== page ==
The Tennessee Coalition for Open Government alleged on Monday that members of the Hamilton County government destroyed public records to keep them away from members of the media.
In a new column, the TCOG specifically cited Hamilton County Attorney Rheubin Taylor.
Taylor, the TCOG went on to say, refused to allow inspection of its responses to public records requests without the Chattanooga Times Free Press paying a more than $700 fee. Taylor’s office later got permission to destroy the requested records, even as the newspaper continued to press to see them, said TCOG Executive Director Deborah Fisher.
Taylor did not respond to The Tennessee Star’s repeated requests for comment Monday. No one at County Mayor Jim Coppinger’s office responded to our requests either.
Only one of the nine county commissioners, Sabrena Smedley, responded to our request to speak Monday.
Smedley said she and her colleagues on the commission never granted permission to Taylor to destroy those records.
“It’s my understanding there is a public records commission, and they are the ones that voted on this issue, but I don’t know what all happened. I was told the actual records were not destroyed, just copies they had made to give the media,” Smedley said.
“If there had been actual records destroyed then I would be extremely concerned, but I need to know that that is actually what happened because I am hearing conflicting stories. I just really want to know whether the records were destroyed. Yes or no?”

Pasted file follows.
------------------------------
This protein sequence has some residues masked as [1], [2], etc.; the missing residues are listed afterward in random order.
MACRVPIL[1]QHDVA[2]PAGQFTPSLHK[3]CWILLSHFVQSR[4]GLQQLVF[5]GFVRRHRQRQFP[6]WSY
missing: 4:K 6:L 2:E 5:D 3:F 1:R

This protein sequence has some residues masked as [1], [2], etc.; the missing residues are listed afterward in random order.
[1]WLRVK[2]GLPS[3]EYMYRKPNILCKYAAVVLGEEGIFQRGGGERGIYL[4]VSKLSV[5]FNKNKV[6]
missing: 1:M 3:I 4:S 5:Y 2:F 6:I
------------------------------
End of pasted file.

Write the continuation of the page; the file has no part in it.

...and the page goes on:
Smedley said she plans to talk to Taylor about this matter before the next scheduled county commission meeting.
Fisher, speaking for the TCOG, said a Times Free Press reporter wanted to “inspect all public records requests and responses to those requests for the previous 12 months from the Hamilton County Attorney’s Office.”
“Though the newspaper was only requesting to see the public records requests and written responses for the parts of county government handled by the county attorney’s office, the county attorney’s office said the newspaper would have to pay $717 in advance to compile and print the records to make them available for inspection,” Fisher wrote.
“The newspaper balked. It only asked to inspect records, not get copies. And under the law, no charges could be levied for inspection. The newspaper had advisory opinions from the state Office of Open Records Counsel to back it up. The county attorney’s office was unswayed by the newspaper’s protestations.”
Last October, Fisher went on to say, members of the Hamilton County Public Records Commission went along with a resolution that sought permission to destroy public records’ requests and responses after 30 days.
“A few months pass, and newspaper executives began to get involved in the stymied request, including meeting with county officials to press their case. They were unaware then that the county attorney’s office had gotten permission to destroy the very records they had been requesting,” Fisher wrote.
“On Jan. 21, Beltramo responded and shared for the first time that, actually, the requests and written responses to the requests had been destroyed.”
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